The pros and cons of automation of the workplace
Is automation making our jobs easier or is it easing us out of our jobs? The argument continues…
AD: What’s that you're reading?
BC: It’s about the ill-effects of technology on mankind.
AD: I’m not surprised. How on earth do you manage to pick out such articles like a...
BC: ...needle out of a haystack?
AD: I don’t know about that, but I'm sure that you will use it to needle me. So what’s the rant about this time?
BC: Does automation really result in job cuts?
AD: It’s a common fear shared by employees the world over that one day, they would be replaced by a computer or a robot...
BC: I’ve read some articles which say that by 2016, over 750,000 jobs will be lost in the US… And most of it could be blamed on automation.
AD: Can you imagine robots sitting in cubicles and playing solitaire on their computers?
BC: I’m sure that those who have lost their jobs don’t find it funny.
AD: But how are you so sure that automation is taking away these jobs? It could also be a result of outsourcing.
BC: I recall seeing an article published in 1961 that talked about labour unions blaming automation and technology for the high unemployment rates they were facing at that time.
AD: But then, people opposed the industrial revolution for similar reasons, centuries ago.
BC: In fact, a new phrase was coined in the 1930s to describe this phenomenon — technological unemployment.
AD: But automation has amazing benefits, beyond the usual efficiency and speed of response advantages that we talk about. For instance, robots are used for intricate surgeries.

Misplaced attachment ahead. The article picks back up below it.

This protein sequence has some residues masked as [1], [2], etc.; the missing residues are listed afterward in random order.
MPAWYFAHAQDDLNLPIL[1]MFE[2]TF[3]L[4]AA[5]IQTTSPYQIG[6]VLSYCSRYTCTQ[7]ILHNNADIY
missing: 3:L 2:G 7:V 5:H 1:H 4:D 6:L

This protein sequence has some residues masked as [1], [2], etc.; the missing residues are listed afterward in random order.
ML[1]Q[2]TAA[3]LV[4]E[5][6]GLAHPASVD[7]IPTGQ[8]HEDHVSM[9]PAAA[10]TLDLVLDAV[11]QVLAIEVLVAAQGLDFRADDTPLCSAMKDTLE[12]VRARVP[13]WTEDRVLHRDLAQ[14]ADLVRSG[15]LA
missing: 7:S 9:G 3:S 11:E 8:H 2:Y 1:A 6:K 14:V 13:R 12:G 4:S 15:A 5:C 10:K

BC: It'll ensure greater accuracy…
AD: ...and also minimise chances of infection because of the absence of human intervention. This would result in more lives saved.
BC: But I don't see technology replacing people in the service sector. It's probably one field where automation has to stay in the back-office because people are more comfortable dealing with a human interface.
AD: Imagine having a robot serve you coffee when you order room service.
BC: Well, at least it won't spit in your coffee if you're mean to it.
AD: I make my own tea, thank you. Unfortunately, industries like retail are affected in more ways than one... While the entry of electronic scanners, computerised check-out facilities and vending machines has reduced the need for manpower, online shopping...
BC: ...has made physical stores redundant.
AD: Right. Apparently, an American company has invented a textspresso machine that helps you order your cup of coffee even as you're on your way to the coffee shop. So your order will be waiting for you, nice and hot, when you get there.
BC: Even sectors like agriculture, accounting, education, manufacturing and banking have had several layoffs because of technology...
AD: You’re talking about people being displaced, but today, sitting in front of a web camera, one teacher can reach — and teach — thousands of students across the globe…
BC: Talking of reaching places, imagine calling a cab service in the future — an automated voice takes down your request, a software package sends you a confirmation to your mobile and finally a robotic car that drives itself comes to your doorstep...
AD: With projects like Google’s driverless car, that day may not be too far away...
BC: But Google’s car might bring other advantages that a normal car possibly can't.
AD: Like what?
BC: It will probably be fitted with two engines — a fuel engine to power the vehicle and a search engine to find your location.